This afternoon our neighbour rang the doorbell and asked me to help him catch a snake in his garden. Yes, you read that right. He’d seen his cat outside of his window obviously prowling something and then taking a sudden leap because something lunged at him. He managed to put a bucket on top of the snake upside down and now wanted me to help to put it into an upright bucket with a lid. The snake was very aggressive and hissed like mad, but we managed to put it into the second bucket. Here it is:

It didn’t look like a native snake and googling for snake images didn’t help at all. We didn’t want to take it into the forest and release it in case it was non-native, but it was hard to identify. Finally I called a friend who teaches biology and knows a lot about snakes; he even keeps one as a pet. I showed him the photos I took, and he said it was a grass snake (called Ringelnatter in German). They usually have two distinctive yellow spots behind their head, which this snake was missing, but my expert explained that these spots faded with age.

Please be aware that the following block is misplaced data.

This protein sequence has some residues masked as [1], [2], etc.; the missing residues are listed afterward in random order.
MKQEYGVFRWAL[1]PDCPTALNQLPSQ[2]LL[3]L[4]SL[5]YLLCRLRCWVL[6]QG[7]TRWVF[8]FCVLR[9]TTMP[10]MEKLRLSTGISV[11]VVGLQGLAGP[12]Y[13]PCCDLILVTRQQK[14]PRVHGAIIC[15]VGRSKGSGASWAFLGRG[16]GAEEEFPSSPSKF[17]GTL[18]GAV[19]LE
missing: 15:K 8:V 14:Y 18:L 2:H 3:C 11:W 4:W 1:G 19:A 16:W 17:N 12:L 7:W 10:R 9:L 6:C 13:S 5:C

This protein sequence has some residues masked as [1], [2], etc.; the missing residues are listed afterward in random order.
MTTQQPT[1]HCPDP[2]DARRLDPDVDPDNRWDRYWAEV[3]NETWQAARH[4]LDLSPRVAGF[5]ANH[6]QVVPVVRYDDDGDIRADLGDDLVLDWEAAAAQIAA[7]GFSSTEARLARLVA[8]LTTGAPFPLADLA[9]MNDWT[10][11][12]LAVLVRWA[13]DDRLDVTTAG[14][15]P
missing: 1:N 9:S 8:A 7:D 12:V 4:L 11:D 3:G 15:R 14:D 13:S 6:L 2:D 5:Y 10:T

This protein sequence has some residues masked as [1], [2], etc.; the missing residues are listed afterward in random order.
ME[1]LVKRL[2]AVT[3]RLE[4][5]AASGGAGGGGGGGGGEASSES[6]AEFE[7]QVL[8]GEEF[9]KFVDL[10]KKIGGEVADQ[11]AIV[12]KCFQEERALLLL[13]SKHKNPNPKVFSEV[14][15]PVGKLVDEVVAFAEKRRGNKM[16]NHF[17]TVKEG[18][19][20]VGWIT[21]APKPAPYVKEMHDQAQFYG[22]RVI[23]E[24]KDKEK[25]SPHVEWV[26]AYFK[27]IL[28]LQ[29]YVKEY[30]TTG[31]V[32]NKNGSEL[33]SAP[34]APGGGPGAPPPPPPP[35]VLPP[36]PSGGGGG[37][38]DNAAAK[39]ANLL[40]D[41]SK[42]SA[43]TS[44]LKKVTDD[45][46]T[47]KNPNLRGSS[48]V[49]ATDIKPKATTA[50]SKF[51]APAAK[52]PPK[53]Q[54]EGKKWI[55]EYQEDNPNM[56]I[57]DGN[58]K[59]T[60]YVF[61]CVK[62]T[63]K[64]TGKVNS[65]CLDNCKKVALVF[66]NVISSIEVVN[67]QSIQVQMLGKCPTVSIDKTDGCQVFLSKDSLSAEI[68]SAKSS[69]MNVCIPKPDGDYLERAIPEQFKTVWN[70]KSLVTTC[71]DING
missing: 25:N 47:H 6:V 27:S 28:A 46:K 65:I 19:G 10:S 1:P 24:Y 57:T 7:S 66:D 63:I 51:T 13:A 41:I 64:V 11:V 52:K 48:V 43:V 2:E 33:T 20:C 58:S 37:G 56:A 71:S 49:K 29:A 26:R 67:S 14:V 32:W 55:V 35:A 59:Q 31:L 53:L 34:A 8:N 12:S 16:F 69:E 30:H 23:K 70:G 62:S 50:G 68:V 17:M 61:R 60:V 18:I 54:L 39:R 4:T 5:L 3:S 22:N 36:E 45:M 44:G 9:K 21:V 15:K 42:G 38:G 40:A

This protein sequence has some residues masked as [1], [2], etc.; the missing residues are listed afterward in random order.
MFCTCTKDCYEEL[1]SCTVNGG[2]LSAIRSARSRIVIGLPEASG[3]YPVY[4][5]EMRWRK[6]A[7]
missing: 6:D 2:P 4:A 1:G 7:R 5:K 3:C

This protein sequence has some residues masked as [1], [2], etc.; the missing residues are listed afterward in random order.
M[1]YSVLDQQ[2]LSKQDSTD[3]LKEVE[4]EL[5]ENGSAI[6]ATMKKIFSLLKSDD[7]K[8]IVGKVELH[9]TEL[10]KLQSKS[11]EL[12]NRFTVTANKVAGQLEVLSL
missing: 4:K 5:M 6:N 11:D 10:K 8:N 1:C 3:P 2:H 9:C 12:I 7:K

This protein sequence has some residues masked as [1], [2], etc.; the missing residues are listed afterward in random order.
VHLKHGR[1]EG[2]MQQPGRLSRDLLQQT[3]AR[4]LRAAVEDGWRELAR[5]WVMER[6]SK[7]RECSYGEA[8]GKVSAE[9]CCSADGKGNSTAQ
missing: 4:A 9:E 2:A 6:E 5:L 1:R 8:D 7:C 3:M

Compare the head with this photo.

He said our specimen was an older one and quite a big one to boot. He recommended releasing it at the edge of the forst, preferably somewhere where it can catch some sun tomorrow. Of course we obliged. The snake pretended to be dead for a little bit, but quickly recovered and slid away into the darkness…

2 thoughts on “Snake!

  1. Andrea Post author

    I know. The shape was what made us think that this could not be a native species, but rather a snake that escaped from someone’s terrarium. The head didn’t look quite as triangular when we looked at the snake again after it had calmed down somewhat. Maybe it’s a gesture they make to frighten their enemies?!

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